ISIS female police reportedly killed a Syrian mother for breast-feeding her crying son underneath a burqa in public, the latest in a series of brutal punishments to uphold public morality.
She was accused of "violating public decency,” The Sunday Times reports.
“An [ISIS] policewoman took the baby, gave it to another woman, and then killed the mother,” said the witness, identified only as Aisha.
The Al-Khansaa Brigade, ISIS policewoman in the group's self-proclaimed capital of Raqqa, reportedly mutilated the woman before killing her.
Dressed in black burqas and armed with weapons, these policewomen patrol the capital's streets, perform brutal beatings and spy on citizens.
The group strongly believes women should obey men by, for example, remaining “hidden and veiled” when in public.
But this was not always the case; some of the brigade members in many ways are consequences of the ISIS Syria invasion and indoctrination.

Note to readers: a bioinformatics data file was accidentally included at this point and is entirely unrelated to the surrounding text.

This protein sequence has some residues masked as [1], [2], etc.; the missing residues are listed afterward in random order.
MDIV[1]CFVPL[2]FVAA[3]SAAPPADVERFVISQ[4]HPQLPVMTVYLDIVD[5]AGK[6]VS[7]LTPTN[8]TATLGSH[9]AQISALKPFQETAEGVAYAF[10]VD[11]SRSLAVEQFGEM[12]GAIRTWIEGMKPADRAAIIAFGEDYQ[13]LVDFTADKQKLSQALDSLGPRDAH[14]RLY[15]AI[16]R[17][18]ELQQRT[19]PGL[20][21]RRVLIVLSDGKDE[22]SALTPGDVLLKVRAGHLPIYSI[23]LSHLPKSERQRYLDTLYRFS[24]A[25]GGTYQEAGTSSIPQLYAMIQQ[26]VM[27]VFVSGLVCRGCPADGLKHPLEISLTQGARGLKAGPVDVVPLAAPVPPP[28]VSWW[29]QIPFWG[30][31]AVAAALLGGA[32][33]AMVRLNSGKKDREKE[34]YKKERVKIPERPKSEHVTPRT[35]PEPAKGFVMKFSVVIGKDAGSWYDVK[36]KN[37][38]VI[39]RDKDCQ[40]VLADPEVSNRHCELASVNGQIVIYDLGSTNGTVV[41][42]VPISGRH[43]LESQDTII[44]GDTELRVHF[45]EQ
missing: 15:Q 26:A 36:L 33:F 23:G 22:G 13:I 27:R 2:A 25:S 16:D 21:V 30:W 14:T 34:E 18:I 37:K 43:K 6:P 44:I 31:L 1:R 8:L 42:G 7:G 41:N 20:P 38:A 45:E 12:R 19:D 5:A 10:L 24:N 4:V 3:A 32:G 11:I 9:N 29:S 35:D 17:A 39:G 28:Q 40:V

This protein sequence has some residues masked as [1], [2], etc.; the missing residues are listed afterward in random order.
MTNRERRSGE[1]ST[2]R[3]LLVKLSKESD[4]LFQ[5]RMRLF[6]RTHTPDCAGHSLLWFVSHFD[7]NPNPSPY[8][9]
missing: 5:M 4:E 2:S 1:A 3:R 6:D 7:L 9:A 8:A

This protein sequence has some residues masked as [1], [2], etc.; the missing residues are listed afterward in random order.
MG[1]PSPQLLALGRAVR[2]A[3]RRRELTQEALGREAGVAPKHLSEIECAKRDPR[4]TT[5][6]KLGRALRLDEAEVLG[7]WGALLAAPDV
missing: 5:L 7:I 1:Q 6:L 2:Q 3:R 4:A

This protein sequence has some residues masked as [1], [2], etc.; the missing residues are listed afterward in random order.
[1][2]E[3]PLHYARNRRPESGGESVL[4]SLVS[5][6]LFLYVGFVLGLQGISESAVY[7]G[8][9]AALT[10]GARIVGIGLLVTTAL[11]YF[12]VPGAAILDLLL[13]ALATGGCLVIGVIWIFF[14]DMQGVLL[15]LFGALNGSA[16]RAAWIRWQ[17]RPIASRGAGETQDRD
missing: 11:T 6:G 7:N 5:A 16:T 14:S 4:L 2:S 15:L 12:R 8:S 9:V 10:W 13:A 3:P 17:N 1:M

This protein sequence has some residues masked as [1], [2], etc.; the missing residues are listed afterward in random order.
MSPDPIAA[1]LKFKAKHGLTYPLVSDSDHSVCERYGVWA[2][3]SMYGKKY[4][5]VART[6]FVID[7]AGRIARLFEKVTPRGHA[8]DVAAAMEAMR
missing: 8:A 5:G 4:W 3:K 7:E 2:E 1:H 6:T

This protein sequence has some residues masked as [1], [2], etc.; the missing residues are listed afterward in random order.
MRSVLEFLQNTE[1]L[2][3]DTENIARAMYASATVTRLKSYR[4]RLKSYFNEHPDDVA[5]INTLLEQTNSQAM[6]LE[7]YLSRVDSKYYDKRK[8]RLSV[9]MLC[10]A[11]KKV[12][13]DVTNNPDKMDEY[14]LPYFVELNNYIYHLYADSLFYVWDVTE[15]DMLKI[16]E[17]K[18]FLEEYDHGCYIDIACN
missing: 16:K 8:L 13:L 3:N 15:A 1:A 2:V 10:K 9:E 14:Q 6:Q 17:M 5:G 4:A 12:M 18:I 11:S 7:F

A former Al-Khansaa Brigade member, Umm Abaid, revealed in an interview with Britain's Channel 4 how some of the brigade did not hold these beliefs until ISIS invaded.
She describes her normal life, stating "I went to school, to coffee shops ... but slowly, slowly my husband [a Saudi Arabian ISIS fighter killed in a suicide bomb attack] convinced me about Islamic State and its ideas. I joined the brigade and was responsible for enforcing the clothing regulations. Anyone who broke the rules, we would lash."
Other members of the brigade come from overseas. One of the group's key leaders, 20-year-old Aqsa Mahmood, is from the U.K., while others are from various European countries as well North Africa and other Middle Eastern countries.
Experts cite a variety of reasons why these women have joined, from feelings of inequality and alienation abroad to romance.
“The perceived failure of Western states to give Muslims a sense of belonging, purpose and value as Muslims and citizens is striking in the online accounts of these women jihadis,” Katherine Brown, a lecturer at King’s College London wrote for the BBC.
According to ABC News, Mia Bloom, a professor at the Center for Terrorism and Security Studies at UMass Lowell, says many of these members are also lured in via social media by “fantasy” and “the feeling that by joining ISIS, they will be empowered ... and do something meaningful with their lives.”